There's My Butcher and More, in Gambrills, for the big, meaty pork chops and the marrow bones and the old-fashioned welcome from thick-fingered butcher Mike Smollen. Let's Meet on the Avenue, in Del Ray, Stephen Gatward's shop, has a terrific selection of meat and poultry and game, including local bison and free-range chickens.
Wouldn't it be fun, though, if they referred to the gig that way — dining dude? I guess that would've made Ruth Reichl the dining dudette.
I had a fantastic dinner at Tavira. The food was perfectly spiced for being from Portugal while at the same time avoiding being too dull. The had a good selections of wines especially Vinho Verde which is a portuguese staple.
The service was fantastic, I even got to share a shot of Port with the owner, who was stopping by all of the tables to talk with customers.
Also, they have a tasting menu and make it a set part of the menu, and for $30 dollars per person it is a good amount of food. I highly recommend that everyone check this restaurant out.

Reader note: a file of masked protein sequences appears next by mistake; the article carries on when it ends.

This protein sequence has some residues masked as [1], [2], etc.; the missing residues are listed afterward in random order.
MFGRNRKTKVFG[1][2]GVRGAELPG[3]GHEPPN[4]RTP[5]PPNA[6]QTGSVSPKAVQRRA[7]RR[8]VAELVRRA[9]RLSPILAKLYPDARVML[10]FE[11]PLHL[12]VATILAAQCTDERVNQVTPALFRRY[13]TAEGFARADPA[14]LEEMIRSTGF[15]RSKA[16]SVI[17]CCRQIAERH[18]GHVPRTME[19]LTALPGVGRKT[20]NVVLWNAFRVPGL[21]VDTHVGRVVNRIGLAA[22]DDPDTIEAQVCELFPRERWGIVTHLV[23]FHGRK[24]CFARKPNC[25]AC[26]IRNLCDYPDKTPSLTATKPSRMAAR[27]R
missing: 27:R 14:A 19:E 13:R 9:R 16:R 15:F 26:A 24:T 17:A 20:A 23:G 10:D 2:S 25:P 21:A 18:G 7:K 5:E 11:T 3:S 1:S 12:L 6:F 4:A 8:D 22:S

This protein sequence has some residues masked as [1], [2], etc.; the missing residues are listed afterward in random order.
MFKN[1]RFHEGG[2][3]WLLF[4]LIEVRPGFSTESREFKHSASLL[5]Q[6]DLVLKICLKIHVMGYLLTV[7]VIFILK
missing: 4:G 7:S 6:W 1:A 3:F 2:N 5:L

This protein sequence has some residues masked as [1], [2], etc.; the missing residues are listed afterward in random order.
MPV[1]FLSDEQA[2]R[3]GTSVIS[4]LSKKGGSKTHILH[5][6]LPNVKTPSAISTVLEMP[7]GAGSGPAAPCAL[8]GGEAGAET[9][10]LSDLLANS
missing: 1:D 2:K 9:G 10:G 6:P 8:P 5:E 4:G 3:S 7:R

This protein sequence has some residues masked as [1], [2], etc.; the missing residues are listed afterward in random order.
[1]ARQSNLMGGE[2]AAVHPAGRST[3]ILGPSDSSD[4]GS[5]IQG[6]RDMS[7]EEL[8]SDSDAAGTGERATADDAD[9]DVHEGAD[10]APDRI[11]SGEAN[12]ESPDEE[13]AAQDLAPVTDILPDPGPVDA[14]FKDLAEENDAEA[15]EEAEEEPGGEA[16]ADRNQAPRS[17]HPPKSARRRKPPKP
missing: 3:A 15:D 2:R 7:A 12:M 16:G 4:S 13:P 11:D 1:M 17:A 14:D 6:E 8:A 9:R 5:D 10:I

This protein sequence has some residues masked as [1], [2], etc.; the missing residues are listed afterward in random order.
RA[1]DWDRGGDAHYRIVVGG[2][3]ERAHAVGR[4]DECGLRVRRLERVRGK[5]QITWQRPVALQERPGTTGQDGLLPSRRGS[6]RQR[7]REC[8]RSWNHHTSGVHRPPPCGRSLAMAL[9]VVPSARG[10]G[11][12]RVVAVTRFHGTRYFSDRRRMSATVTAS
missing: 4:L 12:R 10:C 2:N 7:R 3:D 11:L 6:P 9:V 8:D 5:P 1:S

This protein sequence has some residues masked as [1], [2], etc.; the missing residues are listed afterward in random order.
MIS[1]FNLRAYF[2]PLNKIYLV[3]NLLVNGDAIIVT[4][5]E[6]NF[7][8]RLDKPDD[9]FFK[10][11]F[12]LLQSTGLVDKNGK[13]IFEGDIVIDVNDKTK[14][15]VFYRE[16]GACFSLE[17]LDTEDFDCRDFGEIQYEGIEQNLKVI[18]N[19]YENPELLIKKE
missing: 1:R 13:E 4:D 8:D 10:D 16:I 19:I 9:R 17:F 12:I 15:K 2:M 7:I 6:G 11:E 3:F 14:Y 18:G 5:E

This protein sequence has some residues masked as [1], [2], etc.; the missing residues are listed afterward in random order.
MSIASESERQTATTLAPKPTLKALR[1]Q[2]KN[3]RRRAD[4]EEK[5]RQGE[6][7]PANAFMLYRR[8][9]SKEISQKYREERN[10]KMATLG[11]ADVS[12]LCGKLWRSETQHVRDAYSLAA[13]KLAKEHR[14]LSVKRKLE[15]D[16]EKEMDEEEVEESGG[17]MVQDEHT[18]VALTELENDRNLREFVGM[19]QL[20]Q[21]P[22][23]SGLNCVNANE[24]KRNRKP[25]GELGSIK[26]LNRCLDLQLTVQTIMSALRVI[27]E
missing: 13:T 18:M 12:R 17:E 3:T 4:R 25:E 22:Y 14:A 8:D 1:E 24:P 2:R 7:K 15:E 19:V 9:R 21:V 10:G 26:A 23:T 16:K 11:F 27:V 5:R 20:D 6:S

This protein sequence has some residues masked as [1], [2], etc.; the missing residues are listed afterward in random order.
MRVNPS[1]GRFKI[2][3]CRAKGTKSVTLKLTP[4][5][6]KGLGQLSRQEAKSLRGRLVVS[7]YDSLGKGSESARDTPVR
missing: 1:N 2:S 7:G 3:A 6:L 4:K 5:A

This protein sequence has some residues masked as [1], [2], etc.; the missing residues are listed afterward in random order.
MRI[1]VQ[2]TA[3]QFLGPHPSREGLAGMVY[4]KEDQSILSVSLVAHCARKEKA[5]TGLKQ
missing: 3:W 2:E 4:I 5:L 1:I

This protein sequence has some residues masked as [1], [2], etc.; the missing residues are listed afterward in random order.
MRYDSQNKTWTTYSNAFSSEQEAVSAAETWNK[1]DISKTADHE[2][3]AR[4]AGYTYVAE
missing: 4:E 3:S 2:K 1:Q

Huh. Interesting …
Tavira's a place I want to like, especially since I love Portuguese cooking and there's so little of it around in this area, but I've generally been disappointed by my meals there.
Thanks for the report.
Chin up. Seriously. There's good eating to be had in Fairfax.
Actually, if you want to know something — better, cheaper and more varied eating than you ever had in Dupont.
I like Cuzco for Peruvian, Bombay Garden, Woodlands and Jaipur for Indian, Artie's for good ol' American, China Star for Szechuan, Blue Ocean for sushi, and Cheogajip for spicy Korean fried chicken.
All, as in all in Maryland, too? Have you tried Let's Meet on the Avenue?
Haven't been to The Organic Butcher — but they're on my list now. Thanks for the tip.
I think a lot of what we decide as best has to do with what we value in a butcher. I either want a butcher shop that has an old-time sensibility, where you can talk to the people and they're eager to get you the cuts you want and the vibe is right. Or I want a place that has a really terrific selection of things — marrow bones, bison, etc. Things you can't find anywhere else.